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Sophia Ndaba

Sophia is a graduate of the McDonald College of Performing Arts and the West Australian Academy of Performing Arts (WAAPA), qualified with a Bachelor of Arts in Dance, 2010. Over the past 7 years she has worked across a broad spectrum of contemporary dance styles and practices. From bodyweather, dance theatre, site specific, community outreach, object and installation, commercial, dance film and various collaborations with live musicians and other multidisciplinary artists.

She joined Shaun Parker & Company in 2013 touring festivals nationally and throughout Europe, Asia and the Middle East with productions Happy as Larry, TROLLEYS and AM I. Her credits also include productions by La Fura Dels Baus & Opera Australia, Ministry of Sound, Xerox, Force Majeure, Melanie Lane, Victoria Hunt, Britta Lieberknecht & Company, Martin Del Amo, and more.

Sophia is a founding member of the Dance Makers Collective, a group of independent dance artists in Sydney who (through the support of Arts NSW and Australia Council for the Arts) collaboratively choreograph and produce contemporary dance work. Her own choreographic works include: Found Lost (2011), Voiced (WAAPA 2012), Zeitgeist (Dance Makers Collective 2013) and TV commercials including Best & Less and Virgin Australia/The Australian Chamber Orchestra.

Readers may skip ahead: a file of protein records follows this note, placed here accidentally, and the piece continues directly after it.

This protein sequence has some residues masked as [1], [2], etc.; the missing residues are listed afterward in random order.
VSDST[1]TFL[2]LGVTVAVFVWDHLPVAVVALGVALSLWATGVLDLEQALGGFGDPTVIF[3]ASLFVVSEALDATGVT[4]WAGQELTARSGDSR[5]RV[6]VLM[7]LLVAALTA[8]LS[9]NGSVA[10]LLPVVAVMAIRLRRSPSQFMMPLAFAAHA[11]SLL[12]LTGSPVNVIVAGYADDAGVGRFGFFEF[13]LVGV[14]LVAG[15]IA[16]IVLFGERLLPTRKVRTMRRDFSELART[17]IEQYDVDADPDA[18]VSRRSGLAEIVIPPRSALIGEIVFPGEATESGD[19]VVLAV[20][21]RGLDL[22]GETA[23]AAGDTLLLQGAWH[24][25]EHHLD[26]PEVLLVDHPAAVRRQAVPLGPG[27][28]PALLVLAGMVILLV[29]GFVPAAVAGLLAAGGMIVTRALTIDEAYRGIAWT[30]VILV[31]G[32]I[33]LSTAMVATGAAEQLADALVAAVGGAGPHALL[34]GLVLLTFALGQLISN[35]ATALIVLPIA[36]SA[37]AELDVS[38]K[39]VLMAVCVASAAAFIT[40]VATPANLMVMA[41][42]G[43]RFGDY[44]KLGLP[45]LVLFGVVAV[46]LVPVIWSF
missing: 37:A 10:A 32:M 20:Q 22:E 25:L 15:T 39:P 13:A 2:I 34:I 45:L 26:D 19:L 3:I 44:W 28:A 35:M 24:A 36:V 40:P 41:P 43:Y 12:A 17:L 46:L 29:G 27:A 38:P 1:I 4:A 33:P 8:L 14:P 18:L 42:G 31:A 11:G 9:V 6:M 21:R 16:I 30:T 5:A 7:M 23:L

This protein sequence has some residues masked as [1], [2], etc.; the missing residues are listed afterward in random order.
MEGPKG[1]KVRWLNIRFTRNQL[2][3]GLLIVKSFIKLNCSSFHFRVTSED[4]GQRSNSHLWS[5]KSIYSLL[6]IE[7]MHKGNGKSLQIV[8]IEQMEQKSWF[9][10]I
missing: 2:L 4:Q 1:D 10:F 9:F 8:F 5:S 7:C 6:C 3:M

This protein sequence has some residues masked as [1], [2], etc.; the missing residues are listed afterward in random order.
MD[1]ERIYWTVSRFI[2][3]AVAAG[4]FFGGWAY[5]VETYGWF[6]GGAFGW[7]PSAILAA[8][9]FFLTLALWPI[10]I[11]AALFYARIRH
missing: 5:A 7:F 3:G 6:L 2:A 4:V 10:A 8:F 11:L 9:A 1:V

In 2017 Sophia joined electronic musician CLARK on the World Tour of his highly anticipated show, DEATH PEAK LIVE. Performing alongside dancer Kiani Del Valle, choreographed by Melanie Lane with lighting design by Brian Kelly.

2018 sees Sophia take the reins and rigorously continue developing her own choreographic practice. Works in development include ‘Groove Experiments’ (solo), Matrifocal (in collaboration with Evi Terzi & Maria Koltsida) and a new full length production by long time collaborators, Dance Makers Collective (to premiere in 2019/20).

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Dance Makers Collective acknowledge the Darug peoples, the traditional custodians of the land of Western Sydney, whose land we have the privilege to dance and work on. We acknowledge their survival and resilience, and pay respect to Darug Elders past, present and emerging, and recognise their continuing connection to the land, water and community for over 65,000 years.

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